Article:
The Qatif conflict is a modern phase of sectarian tensions and violence in Eastern Arabia between Arab Shia Muslims and Arab Sunni majority, which has ruled Saudi Arabia since early 20th century. The conflict encompasses civil unrest which has been sporadically happened since the 1979 uprising, pro-democracy and pro-human rights protests and occasional armed incidents, which increased in 2017 as part of the 2017–20 Qatif unrest.
|Part of the Iran–Saudi Arabia proxy conflict|
Map of Saudi Arabia, with Eastern Province (including Qatif region) highlighted.
|Commanders and leaders|
Since Al-Hasa and Qatif were conquered and annexed into the Emirate of Riyadh in 1913 by Ibn Saud, Shiites in the region had experienced state of oppression. Unlike most of Saudi Arabia, Qatif has a Shiite majority, and the region is also being of key importance to the Saudi government due to its closeness to the bulk of Saudi oil reserves as well as the main Saudi refinery and export terminal of Ras Tanura, which is situated close to Qatif.
The 1979 Qatif Uprising was a period of unprecedented civil unrest that occurred in Qatif and Al-Hasa, Saudi Arabia, in late November 1979. The unrest resulted in 20-24 people killed in what was described as a sectarian outburst of violence between the Shi'a minority and Sunni majority in Saudi Arabia and the beginning of the modern phase of the Qatif conflict.
After the 1979 uprising, the Saudi authorities have engaged in systematic persecution of Shi'a activists in Qatif, with an estimated 182-219 killed by 1983 (including the 1979 events).
Arab Spring protests 2011–12Edit
The protests in Saudi Arabia were part of the Arab Spring that started with the 2011 Tunisian revolution. Protests started with a self-immolation in Samtah and Jeddah street protests in late January 2011. Protests against anti-Shia discrimination followed in February and early March in Qatif, Hofuf, al-Awamiyah, and Riyadh. A Facebook organiser of a planned 11 March "Day of Rage", Faisal Ahmed Abdul-Ahad, was allegedly killed by Saudi security forces on 2 March, with several hundred people protesting in Qatif, Hofuf and al-Amawiyah on the day itself. Khaled al-Johani demonstrated alone in Riyadh, was interviewed by BBC Arabic Television, was detained in ʽUlaysha Prison, and became known online as "the only brave man in Saudi Arabia". Many protests over human rights took place in April 2011 in front of government ministry buildings in Riyadh, Ta'if and Tabuk and in January 2012 in Riyadh. In 2011, Nimr al-Nimr encouraged his supporters in nonviolent resistance.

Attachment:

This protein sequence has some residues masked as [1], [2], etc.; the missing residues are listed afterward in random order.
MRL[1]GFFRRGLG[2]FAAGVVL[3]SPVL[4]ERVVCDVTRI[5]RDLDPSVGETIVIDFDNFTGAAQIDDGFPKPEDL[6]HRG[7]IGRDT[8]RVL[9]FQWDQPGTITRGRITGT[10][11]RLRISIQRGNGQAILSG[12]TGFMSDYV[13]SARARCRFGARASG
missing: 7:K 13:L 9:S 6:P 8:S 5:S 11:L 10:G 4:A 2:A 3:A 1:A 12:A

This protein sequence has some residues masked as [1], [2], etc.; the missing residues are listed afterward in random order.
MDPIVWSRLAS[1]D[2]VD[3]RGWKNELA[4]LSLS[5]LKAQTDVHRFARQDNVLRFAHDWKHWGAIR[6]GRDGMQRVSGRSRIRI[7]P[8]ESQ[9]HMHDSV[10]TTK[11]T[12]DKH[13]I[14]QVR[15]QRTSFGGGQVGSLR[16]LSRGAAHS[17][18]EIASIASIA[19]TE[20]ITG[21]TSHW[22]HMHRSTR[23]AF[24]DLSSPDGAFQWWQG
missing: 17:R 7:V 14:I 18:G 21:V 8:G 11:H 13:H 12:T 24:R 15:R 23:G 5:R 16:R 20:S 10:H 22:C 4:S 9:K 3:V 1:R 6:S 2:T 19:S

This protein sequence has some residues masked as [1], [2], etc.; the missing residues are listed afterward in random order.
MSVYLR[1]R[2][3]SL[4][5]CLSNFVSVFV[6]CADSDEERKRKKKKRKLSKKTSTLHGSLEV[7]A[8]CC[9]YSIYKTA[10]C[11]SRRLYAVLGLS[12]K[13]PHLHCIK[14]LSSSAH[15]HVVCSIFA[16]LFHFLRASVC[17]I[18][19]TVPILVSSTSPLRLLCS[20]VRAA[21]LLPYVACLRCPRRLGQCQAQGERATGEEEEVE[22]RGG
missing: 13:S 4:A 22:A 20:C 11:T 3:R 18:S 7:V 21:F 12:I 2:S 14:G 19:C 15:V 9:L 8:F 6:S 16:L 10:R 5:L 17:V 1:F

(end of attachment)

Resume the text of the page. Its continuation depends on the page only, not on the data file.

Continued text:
Execution controversy of Nimr al-NimrEdit
On 15 October 2014, al-Nimr was sentenced to death by the Specialized Criminal Court for "seeking 'foreign meddling' in [Saudi Arabia], 'disobeying' its rulers and taking up arms against the security forces". Said Boumedouha of Amnesty International stated that the death sentence was "part of a campaign by the authorities in Saudi Arabia to crush all dissent, including those defending the rights of the Kingdom's Shi'a Muslim community."
The head of Iran's armed forces warned Saudi Arabia that it would "pay dearly" if it carried out the execution.
In March 2015 the Saudi Arabian appellate court upheld the death sentence against al-Nimr.
On 25 October 2015, the Supreme Religious Court of Saudi Arabia rejected al-Nimr's appeal against his death sentence. During an interview for Reuters, al-Nimr's brother claimed that the decision was a result of a hearing which occurred without the presence or notification of al-Nimr's lawyers and family. This being said, he still remained hopeful that King Salman would grant a pardon. However, on January 2, 2016, al-Nimr was executed.
The 2017–20 Qatif unrest occurred in the Qatif region (within Eastern Province of Saudi Arabia) between the Saudi government and the Shia militants until it died down in 2020. It began in May 2017 after an incident on 12 May when a child and a Pakistani young man were shot and killed. In the same month, Saudi authorities erected siege barricades in Awamiyah and attempted to bulldoze the al-Musawara residential area. The conflict became an armed conflict, with about 12–25 people killed in shelling and sniper fire during May and the following few months.
On 11 May 2019, 8 militants were killed in a firefight with Saudi security forces in the Sanabis neighborhood of Qatif.
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